Friday, July 15, 2022

Green Phoenix - Jurassic World Dominion Review

JurassicWorldDominion Poster.jpeg

Going to be honest. As much I absolutely love the Jurassic Park franchise, I was not chomping at the bit to see the latest entry in the series Jurassic World Dominion. I just had such a weird ambivalence from my prior experiences with Jurassic World: Fallen Kingdom, which was easily the worst film ever set in the Jurassic Park universe.

Which is a real shame, as the Jurassic Park franchise formed an integral part of my childhood and really helped foster my love and passion for dinosaurs and paleontology (as well as science fiction). The first film was literally the first "grown-up" movie that I ever watched and I never miss an opportunity to watch the movie when it comes on screen.

Which just made my overall reluctance for Jurassic World Dominion all the more painful for me. I should've been chomping at the bit to see this film. However, much like Fantastic Beasts: The Secrets of Dumbledore, my enthusiasm was curtailed by the poor quality of the previous installment. I knew I would watch the film, but it was more out of loyalty to the franchise than any real excitement on my part (though I will say that some of the side projects and shorts associated with the film's marketing were absolutely fantastic and would've been almost better in my mind for the future of this franchise.

But was my reluctance warranted? Is Jurassic World Dominion its predecessor, or does it actually manage to capture some of the magic from the original trilogy of films?

  • Directed by Colin Trevorrow
  • Produced by Amblin Entertainment
  • MPAA Rating: PG-13
  • Runtime: 146 Minutes


Four years after Jurassic World: Fallen Kingdom, the world is struggling to deal with the reintroduction of dinosaurs into the global ecosystem. At the forefront of this debate is the company Biosyn, led by the mysterious and eccentric Lewis Dodgson, who has been collecting dinosaurs and shipping them to Biosyn Valley where they can be researched for medical purposes. However when famed paleobotanist Ellie Sattler discovers possible Biosyn involvement in a growing locust outbreak that threatens to become a global famine, she recruits Dr. Alan Grant and Dr. Ian Malcolm to sneak into Biosyn and uncover whats really going-on inside the mysterious corporation.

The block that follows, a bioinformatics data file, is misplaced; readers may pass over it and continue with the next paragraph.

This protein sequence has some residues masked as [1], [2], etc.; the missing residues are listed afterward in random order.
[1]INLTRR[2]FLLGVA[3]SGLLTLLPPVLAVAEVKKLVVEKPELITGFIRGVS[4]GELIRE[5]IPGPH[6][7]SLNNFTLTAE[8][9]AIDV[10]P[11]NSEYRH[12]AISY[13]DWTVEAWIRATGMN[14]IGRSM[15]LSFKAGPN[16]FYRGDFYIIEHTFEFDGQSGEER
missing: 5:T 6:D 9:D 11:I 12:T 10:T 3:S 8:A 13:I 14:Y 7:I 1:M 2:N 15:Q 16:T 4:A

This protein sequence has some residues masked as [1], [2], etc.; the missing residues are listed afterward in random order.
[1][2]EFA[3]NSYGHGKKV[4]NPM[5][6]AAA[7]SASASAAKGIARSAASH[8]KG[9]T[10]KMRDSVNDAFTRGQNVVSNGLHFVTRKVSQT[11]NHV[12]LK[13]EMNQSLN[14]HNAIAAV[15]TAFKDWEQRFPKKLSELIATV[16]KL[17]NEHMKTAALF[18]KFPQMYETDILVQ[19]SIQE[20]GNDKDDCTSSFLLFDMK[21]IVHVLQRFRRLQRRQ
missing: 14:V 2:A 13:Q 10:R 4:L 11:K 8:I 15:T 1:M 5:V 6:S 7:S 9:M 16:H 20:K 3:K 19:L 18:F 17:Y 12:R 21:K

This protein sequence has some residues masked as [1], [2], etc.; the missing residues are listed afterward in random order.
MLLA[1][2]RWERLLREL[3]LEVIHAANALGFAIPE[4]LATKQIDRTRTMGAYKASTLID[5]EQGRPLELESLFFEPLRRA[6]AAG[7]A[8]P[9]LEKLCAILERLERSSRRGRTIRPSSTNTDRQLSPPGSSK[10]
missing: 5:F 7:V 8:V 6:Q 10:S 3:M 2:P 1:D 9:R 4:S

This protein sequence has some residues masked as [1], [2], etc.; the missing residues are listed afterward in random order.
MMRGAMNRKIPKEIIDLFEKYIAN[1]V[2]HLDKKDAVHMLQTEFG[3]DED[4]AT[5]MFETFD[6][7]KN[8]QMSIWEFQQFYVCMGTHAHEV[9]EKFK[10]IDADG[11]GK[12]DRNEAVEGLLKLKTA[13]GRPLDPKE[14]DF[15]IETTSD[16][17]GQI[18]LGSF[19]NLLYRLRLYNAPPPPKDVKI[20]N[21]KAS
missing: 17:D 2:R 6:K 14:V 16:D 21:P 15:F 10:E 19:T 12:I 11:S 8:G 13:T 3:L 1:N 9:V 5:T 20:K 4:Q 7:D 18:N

At the center of this conspiracy lies Maisie Lockwood, the cloned girl responsible for releasing dinosaurs into the world at the end of Fallen Kingdom. Now a teenage girl under the protection of Owen Grady and Claire Dearing, Maisie longs to learn her place in the world and what her creation actually meant for her family and "mother". But mercenaries working for Biosyn's soon kidnap Maisie and the asexual offspring of the Velociraptor Blue for unknown reasons and Owen and Claire must traverse the dinosaur black market to find her before she is lost to Biosyn's clutches.
Both Owen and Claire's and the three scientists stories merge to a catastrophic finale that will finally seek to answer what role dinosaurs, and Maisie, will play in the world at large.



I've said this more than a few times in the past few weeks while watching new releases but I really wanted to fall in love with this movie. My passion and nostalgic connection for the original Jurassic Park has always filled me with the hope that that same love can be harbored in a another film in the franchise. I love The Lost World and I even have quite a bit that I like from Jurassic World. But then I would also be forced to acknowledge that the Jurassic Park franchise is just one of those film series where the sequels will likely never surpass the original.

That's not to say that this movie is terrible or without merit. In fact, I think this film is pretty good. I had moments I genuinely enjoyed and would've loved to see more of and, as is expected at this point, Jurassic World Dominion has amazing visual effects that actually does try to include more practical effects than previous iterations in the Jurassic World trilogy. And there are quite a few individual scenes that are just a thrill or genuinely terrifying (I'm looking at you, Dilophosaurus scenes). However, I think where this film does its best is when it actually shows the unique and fun ways that dinosaurs are slowly integrating into the modern world, seeing dinosaurs traveling among regular animals and people, as well as Owen and Claire's introduction into the dinosaur black market were really cool and a great concept that I wish the film did more of.